Thank you all for the lovely words! My job really won't change now that I'm tenure-track, but I will have year-round benefits and they'll pay me quite a bit more if/when I teach during the summers (not until my kids don't want to spend the summers with me). In a few years, hopefully I'll get tenure and then I'll have more job security as well. I really like my job, so I am thrilled about this!
So what will I spend my summer doing, other than taking care of Patrick and Melkamu? I really like to garden. I have a greenhouse--it was Jason's Mother's Day gift to me several years ago, and we built it together. It was finally finished last year, just in time for us to get hit with a Level 4 drought. Basically, I can't water outside except for a personal vegetable garden. I can also water using reclaimed gray water and/or storm water.
Well then, I thought, I'll buy a rain barrel! A 60-gallon one, good for plenty of watering. We shortened our rain gutter in the front and put the barrel underneath it. After a few weeks and a few good rains, it was completely full. Alas, I used it the other day to water and apparently didn't hook the hose back up properly; at some point that night, the hose fell and the barrel was empty by the next morning. Now my few poor flowers wait for it to refill so that they can be watered again. Thankfully it rained last night (and thankfully, the tornado warning that we were under came to nothing) and they're doing OK. I have alternating impatiens and begonias out front, as well as daisies. There are primroses and pansies up by the mailbox. And the morning glories that I planted last spring have reseeded themselves nicely and are springing up by the fence outside of the greenhouse.
But a vegetable garden--that I could do! Only...well, our land is a wee bit sloped. Laura, think your house except going down from street level. Instead, I'm container gardening. I did the same things I did last year...at first. I have four upside-down tomatoes in hanging baskets, two Sweet 100 cherry tomatoes and two Early Girl regular tomatoes. There are herbs growing on top of them. I also have a red bell pepper and a yellow bell pepper growing the same way in my greenhouse, also with herbs growing on top.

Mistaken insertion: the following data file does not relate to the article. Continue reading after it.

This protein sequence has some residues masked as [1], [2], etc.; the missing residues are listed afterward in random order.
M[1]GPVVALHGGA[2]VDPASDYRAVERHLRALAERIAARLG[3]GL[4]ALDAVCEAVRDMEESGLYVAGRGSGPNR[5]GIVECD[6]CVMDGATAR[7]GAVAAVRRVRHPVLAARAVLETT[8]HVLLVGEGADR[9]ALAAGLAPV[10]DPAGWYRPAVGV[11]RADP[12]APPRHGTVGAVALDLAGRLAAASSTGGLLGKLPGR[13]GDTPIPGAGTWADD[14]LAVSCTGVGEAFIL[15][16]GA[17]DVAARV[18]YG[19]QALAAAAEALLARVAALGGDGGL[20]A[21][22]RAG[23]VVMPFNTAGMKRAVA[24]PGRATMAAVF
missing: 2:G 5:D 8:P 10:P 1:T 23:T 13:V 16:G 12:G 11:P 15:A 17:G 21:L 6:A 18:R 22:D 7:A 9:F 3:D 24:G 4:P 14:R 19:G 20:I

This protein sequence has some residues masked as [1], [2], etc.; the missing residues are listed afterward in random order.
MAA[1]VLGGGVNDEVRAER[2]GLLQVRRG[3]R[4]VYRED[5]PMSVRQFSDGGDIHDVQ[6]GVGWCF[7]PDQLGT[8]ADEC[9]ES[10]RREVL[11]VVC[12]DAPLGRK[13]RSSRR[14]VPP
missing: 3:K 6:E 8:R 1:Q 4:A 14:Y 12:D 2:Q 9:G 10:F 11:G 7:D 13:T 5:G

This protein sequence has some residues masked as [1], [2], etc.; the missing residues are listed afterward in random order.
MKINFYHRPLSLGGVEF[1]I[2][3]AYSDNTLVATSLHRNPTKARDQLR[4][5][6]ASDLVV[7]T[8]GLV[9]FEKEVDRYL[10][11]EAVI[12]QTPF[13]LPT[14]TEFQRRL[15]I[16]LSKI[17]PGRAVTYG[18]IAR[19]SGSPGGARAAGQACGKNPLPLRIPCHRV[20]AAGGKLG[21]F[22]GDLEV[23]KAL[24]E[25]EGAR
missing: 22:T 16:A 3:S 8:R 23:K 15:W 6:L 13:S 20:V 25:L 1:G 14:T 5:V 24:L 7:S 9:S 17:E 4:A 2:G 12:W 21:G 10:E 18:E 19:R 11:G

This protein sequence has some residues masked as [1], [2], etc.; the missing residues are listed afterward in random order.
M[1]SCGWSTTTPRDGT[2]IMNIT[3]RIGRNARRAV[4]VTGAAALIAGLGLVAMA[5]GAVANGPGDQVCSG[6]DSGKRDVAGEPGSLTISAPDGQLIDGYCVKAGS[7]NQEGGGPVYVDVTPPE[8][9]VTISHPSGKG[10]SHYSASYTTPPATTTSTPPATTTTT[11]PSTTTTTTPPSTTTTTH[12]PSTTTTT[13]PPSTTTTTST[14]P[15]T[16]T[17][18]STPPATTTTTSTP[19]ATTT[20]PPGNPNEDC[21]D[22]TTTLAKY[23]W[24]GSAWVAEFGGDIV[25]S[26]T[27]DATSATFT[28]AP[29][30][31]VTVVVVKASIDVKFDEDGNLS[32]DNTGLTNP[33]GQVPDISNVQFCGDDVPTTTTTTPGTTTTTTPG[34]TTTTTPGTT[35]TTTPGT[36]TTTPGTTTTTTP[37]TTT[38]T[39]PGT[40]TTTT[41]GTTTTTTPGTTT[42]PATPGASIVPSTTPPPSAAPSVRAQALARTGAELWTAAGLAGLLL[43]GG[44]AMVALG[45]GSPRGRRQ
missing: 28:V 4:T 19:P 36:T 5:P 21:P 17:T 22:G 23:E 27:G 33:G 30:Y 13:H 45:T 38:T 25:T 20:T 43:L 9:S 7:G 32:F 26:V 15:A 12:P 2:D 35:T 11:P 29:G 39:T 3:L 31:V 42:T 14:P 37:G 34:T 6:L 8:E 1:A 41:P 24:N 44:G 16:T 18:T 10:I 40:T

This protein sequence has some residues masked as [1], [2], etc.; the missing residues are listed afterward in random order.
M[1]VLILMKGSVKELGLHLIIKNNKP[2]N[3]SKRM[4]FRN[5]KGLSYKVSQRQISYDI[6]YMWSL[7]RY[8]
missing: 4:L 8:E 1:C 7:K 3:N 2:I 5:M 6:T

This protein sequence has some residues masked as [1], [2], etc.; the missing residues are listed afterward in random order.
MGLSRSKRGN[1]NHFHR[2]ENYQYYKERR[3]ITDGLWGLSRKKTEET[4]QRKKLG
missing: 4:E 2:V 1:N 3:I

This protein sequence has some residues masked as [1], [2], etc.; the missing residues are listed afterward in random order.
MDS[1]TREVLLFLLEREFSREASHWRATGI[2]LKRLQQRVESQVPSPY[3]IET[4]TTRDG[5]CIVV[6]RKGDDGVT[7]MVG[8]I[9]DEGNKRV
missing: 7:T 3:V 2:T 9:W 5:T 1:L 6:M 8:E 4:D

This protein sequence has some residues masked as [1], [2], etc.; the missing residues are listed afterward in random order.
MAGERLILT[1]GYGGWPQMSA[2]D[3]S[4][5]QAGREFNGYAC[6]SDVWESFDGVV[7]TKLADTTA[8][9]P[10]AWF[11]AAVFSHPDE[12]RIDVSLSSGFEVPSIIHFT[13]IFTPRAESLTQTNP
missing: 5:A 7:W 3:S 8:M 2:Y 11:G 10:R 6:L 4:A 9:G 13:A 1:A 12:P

I planted new bean plants in my long rectangular planters. Last year's beans were semi-successful, but I attributed their poor yield to the freeze that caught them a few weeks after they were transplanted out there. I also planted two rectangular planters of cucumbers.
Then I expanded a bit from last year. I planted two rectangular planters of Swiss chard, which I love. And then, joy of joys, I found a ton of old 10" and 12" pots out in the garage that I must have bought back when we lived in Columbia!
Instead of 4 tomatoes, we now have 12: the ones mentioned before, a Mr. Stripey, a Better Bush, a yellow pear, a Lemon Boy, two Rutgers, and two Roma. (And, because Jason will call me out if I don't admit my nerdiness, I am taking notes on when they were planted and will note their yields so that I know what to buy next year.) Instead of 2 peppers, we now have 6: the ones mentioned before, another red bell pepper, a green bell pepper, a banana pepper, and a chili pepper.
It's a little ridiculous, but some of the beans are already 3" long and we'll be eating them within a couple of weeks (or sooner). I didn't plant enough of them, so I've planted 10 more seeds of the bush beans that are now growing and another 10 seeds of the pole beans that I grew last year; those will be ready to transplant in a couple of weeks, and producing a month after that.
Fresh veggies are delicious--but I think I might need to learn to can tomatoes by this fall! The nice long growing season down here pretty much ensures another 4 months of veggies, and I actually got peppers into October last year. Yum!